Valentine’s Day brings thoughts of romance, love, and for some, chocolate. But romance and love can have a dark side, and this post will point out some of the legal issues that can arise when love goes awry. Continue reading “Valentine’s Day: Love, Chocolate and Litigation”
It has long been rumoured that Osgoode Hall is haunted. Indeed, over the decades, several experiences of a spectral nature have been reported. In honour of Hallowe’en, we would like to share the tale of a mysterious visitor to the Great Library, as told to Kenneth Jarvis, former Law Society Under-Treasurer, by George Johnston.
Mr. Johnston was called to the bar in 1919 and served as Chief Librarian of the Law Society from 1939 to 1965. Described by Jarvis as “a sober man of vigorous mental and physical health who lived to be over a hundred,” Mr. Johnston was not given to flights of fancy. The encounter he described to Jarvis occurred during the 1960s, a time when the Great Library was open each Saturday, but closed on Sundays.
Staff would quietly lock the doors to the Great Library on Saturday evening, doors which remained closed to visitors until the library re-opened early the following Monday morning. Occasionally, however, the Chief Librarian would avail himself of the opportunity to work in the library’s peaceful quiet on a Sunday afternoon.
One particular Sunday in late autumn, Mr. Johnston came to the library, unlocked the door at the south-east corner, entered, and then locked the door again behind himself. When he turned to walk the length of the room to reach his office he was surprised to see a person sitting at the first desk, hunched over a book apparently engrossed in reading.
The Chief Librarian wondered who the person was and how he had gained access to the library. Perhaps the watchman had let him in, or perhaps one of the other four doors to the library had been left unlocked by mistake? He made a mental note to find out, but decided not to disturb the figure.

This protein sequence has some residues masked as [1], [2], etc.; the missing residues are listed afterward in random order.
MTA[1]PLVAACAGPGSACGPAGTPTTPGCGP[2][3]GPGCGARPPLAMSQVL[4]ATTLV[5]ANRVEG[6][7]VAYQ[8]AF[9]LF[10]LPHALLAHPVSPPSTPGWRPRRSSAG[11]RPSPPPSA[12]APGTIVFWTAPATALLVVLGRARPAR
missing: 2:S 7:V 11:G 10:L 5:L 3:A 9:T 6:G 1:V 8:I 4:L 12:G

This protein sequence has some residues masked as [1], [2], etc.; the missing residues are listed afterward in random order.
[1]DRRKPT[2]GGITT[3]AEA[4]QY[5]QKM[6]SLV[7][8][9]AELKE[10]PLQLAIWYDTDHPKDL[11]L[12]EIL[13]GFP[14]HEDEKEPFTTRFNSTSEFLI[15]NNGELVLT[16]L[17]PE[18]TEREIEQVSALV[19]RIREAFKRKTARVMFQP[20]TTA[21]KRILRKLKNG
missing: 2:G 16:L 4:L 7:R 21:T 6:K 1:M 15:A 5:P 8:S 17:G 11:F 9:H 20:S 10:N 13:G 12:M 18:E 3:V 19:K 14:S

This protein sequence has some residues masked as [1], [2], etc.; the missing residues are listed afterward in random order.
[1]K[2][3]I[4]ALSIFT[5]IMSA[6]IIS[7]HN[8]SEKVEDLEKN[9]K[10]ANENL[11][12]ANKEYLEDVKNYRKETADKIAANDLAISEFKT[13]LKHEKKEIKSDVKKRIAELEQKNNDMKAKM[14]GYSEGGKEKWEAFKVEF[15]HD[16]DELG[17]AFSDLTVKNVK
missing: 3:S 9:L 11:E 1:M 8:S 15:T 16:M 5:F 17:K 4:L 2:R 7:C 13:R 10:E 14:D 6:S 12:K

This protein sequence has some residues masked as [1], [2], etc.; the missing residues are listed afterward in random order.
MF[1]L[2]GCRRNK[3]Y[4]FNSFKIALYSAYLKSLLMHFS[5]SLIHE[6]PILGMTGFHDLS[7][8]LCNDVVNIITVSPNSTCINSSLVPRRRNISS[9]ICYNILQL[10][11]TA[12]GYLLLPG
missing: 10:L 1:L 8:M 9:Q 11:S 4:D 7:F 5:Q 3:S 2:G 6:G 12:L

When the Chief Librarian was ready to leave just before 5 o’clock, he saw the figure was still seated at the desk. He approached, but when about twenty feet away, the figure stood and walked quickly towards the south-east door, passing right through it and out of sight. It was that same door the Chief Librarian had locked earlier!
Mr. Johnston tested the door and all the other doors to the library, too, only to find them all locked. Then, he sought out the watchman to ask about the stranger. The watchman said he had seen no one except Mr. Johnston, himself.†
It seems that paranormal activity in the library is not restricted to the past. Only two years ago, during Doors Open Toronto, a visitor touring Osgoode Hall stopped in front of the massive stone carved fireplace in the Main Reading Room of the Great Library and declared that she sensed a “portal to another world” at that exact spot. It’s no wonder the building is featured on a number of walking tours of haunted sites in Toronto.
Happy Hallowe’en from the staff of the Great Library!
† Adapted in part from Kenneth Jarvis, Q.C., RCA, “Ghosts of Osgoode Hall” (Speech delivered at the Medico-Legal Society of Toronto Meeting, November 20, 1996), [unpublished].
[Re-posted from Great Library Blog, October 28, 2014]